pow function Null safety

num pow(
1. num x,
2. num exponent
)

Returns x to the power of exponent.

If x is an int and exponent is a non-negative int, the result is an int, otherwise both arguments are converted to doubles first, and the result is a double.

For integers, the power is always equal to the mathematical result of x to the power exponent, only limited by the available memory.

For doubles, pow(x, y) handles edge cases as follows:

• if y is zero (0.0 or -0.0), the result is always 1.0.
• if x is 1.0, the result is always 1.0.
• otherwise, if either x or y is NaN then the result is NaN.
• if x is negative (but not -0.0) and y is a finite non-integer, the result is NaN.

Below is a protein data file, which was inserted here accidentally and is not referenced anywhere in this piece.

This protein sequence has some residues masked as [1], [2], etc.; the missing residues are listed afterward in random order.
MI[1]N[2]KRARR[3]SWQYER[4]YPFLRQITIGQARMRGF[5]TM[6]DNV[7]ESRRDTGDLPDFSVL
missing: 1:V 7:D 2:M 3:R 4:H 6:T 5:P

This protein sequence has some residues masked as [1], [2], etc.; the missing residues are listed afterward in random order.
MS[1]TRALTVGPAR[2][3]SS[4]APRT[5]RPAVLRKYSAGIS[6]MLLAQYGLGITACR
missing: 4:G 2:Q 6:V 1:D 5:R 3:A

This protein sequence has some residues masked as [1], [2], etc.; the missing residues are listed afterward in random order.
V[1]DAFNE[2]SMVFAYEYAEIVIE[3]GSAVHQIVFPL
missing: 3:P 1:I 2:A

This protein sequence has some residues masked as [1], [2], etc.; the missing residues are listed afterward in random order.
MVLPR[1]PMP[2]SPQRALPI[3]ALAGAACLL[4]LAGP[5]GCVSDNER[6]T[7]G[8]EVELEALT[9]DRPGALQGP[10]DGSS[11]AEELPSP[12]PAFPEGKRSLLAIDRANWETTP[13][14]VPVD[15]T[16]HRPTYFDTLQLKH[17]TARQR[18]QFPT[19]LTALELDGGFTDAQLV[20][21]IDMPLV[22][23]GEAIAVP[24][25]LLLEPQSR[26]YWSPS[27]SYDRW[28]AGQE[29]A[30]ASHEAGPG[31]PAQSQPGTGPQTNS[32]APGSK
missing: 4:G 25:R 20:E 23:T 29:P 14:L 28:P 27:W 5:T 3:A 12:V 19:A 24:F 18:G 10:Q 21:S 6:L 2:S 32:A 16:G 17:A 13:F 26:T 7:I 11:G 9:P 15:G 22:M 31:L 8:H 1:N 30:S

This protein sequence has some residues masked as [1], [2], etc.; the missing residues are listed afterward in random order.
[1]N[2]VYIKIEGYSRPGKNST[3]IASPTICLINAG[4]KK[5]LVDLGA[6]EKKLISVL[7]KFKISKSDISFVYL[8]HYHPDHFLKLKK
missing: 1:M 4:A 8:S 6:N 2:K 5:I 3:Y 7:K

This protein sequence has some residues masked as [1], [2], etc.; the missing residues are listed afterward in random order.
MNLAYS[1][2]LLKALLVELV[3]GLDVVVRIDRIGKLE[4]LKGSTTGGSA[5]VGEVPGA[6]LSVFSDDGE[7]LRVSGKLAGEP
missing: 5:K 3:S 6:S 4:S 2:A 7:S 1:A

• if x is Infinity and y is negative, the result is 0.0.
• if x is Infinity and y is positive, the result is Infinity.
• if x is 0.0 and y is negative, the result is Infinity.
• if x is 0.0 and y is positive, the result is 0.0.
• if x is -Infinity or -0.0 and y is an odd integer, then the result is -pow(-x ,y).
• if x is -Infinity or -0.0 and y is not an odd integer, then the result is the same as pow(-x , y).
• if y is Infinity and the absolute value of x is less than 1, the result is 0.0.
• if y is Infinity and x is -1, the result is 1.0.
• if y is Infinity and the absolute value of x is greater than 1, the result is Infinity.
• if y is -Infinity, the result is 1/pow(x, Infinity).

This corresponds to the pow function defined in the IEEE Standard 754-2008.

Notice that the result may overflow. If integers are represented as 64-bit numbers, an integer result may be truncated, and a double result may overflow to positive or negative double.infinity.

Implementation

external num pow(num x, num exponent);